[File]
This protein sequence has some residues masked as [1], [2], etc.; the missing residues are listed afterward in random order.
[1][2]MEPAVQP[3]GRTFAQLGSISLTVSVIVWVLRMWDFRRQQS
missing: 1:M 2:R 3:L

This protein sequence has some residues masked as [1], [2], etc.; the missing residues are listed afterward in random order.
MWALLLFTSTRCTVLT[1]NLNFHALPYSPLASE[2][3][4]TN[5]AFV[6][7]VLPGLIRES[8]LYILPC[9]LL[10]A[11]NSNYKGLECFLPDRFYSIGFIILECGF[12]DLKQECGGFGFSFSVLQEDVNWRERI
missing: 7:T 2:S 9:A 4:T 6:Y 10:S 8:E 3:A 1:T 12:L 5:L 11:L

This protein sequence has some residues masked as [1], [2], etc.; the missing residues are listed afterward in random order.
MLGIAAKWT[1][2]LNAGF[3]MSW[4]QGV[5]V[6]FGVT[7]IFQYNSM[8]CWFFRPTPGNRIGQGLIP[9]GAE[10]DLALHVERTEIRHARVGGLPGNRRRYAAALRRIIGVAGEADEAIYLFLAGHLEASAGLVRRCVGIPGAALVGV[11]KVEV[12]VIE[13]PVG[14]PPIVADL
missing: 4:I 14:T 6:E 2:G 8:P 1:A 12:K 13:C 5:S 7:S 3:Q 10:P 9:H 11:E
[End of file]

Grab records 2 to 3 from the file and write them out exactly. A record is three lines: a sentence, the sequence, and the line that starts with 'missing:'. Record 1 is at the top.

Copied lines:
This protein sequence has some residues masked as [1], [2], etc.; the missing residues are listed afterward in random order.
MWALLLFTSTRCTVLT[1]NLNFHALPYSPLASE[2][3][4]TN[5]AFV[6][7]VLPGLIRES[8]LYILPC[9]LL[10]A[11]NSNYKGLECFLPDRFYSIGFIILECGF[12]DLKQECGGFGFSFSVLQEDVNWRERI
missing: 7:T 2:S 9:A 4:T 6:Y 10:S 8:E 3:A 1:T 12:L 5:L 11:L

This protein sequence has some residues masked as [1], [2], etc.; the missing residues are listed afterward in random order.
MLGIAAKWT[1][2]LNAGF[3]MSW[4]QGV[5]V[6]FGVT[7]IFQYNSM[8]CWFFRPTPGNRIGQGLIP[9]GAE[10]DLALHVERTEIRHARVGGLPGNRRRYAAALRRIIGVAGEADEAIYLFLAGHLEASAGLVRRCVGIPGAALVGV[11]KVEV[12]VIE[13]PVG[14]PPIVADL
missing: 4:I 14:T 6:E 2:G 8:P 1:A 12:K 13:C 5:S 7:S 3:Q 10:P 9:H 11:E